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Ibibio Sound Machine

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Ibibio Sound Machine on Tour

Nobody's quite sure how to describe their sound — is it Afro-electro? Afro-funk? — but labels aren't terribly important to Ibibio Sound Machine. They just aim to make people dance. The band hails from London, but its members were born all over the globe, and it's that eclectic mix that makes Ibibio's live shows so electric. 

Known for bringing festival crowds to life even during sleepy afternoon slots, the group's performances have been described as exuberant and jubilant, and they owe that in no small part to Nigerian-English lead singer and lyricist Eno Williams, who is unquestionably a force of nature. She pens lyrics in English and Ibibio, translating her family's Nigerian heritage for dance-happy audiences around the globe. The 2014 Ibibio Sound System Tour introduced them to the world; the 2017 Uyai Tour cemented their reputation, and was followed by the 2019 Domo Mien Tour.

Ibibio Sound Machine Background

Ibibio Sound Machine were born in 2010 when Australian saxophonist Max Grunhard teamed up with Eno Williams, a London-born Nigerian singer raised in Lagos. Grunhard, part of the Afro-funk group KonKoma, was originally interested in fusing elements of Afrobeat with drum 'n' bass. Williams had always been a singer — she and one of her sisters were part of a quintet that performed in churches and school bands — but she'd returned to London to attend university, pushing singing to the side.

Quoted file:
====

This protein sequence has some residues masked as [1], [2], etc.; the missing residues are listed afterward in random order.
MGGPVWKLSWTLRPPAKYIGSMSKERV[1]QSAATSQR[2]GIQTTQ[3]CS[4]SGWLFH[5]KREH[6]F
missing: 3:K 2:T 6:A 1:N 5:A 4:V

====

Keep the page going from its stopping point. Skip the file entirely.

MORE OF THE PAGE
When she shared some songs and poems in the Ibibio language with Grunhard, though, it was clear they had something special. They assembled a group of percussionists, horn players, and synthesizer players and released their first (self-titled) album in 2014. The group may have pulled songs like "The Tortoise" and "The Talking Fish" from Ibibio folktales, but their inspirations flowed equally from Michael Jackson, Prince, and the Talking Heads, and that showed in the joyful fan reception they received. 

Their 2017 release Uyai (Beautiful) opened with "Give Me a Reason," a spectacular ode to the Nigerian schoolgirls abducted by Boko Haram in 2016. Then 2019's Domo Mien saw the group continue to evolve their global brand of dance music.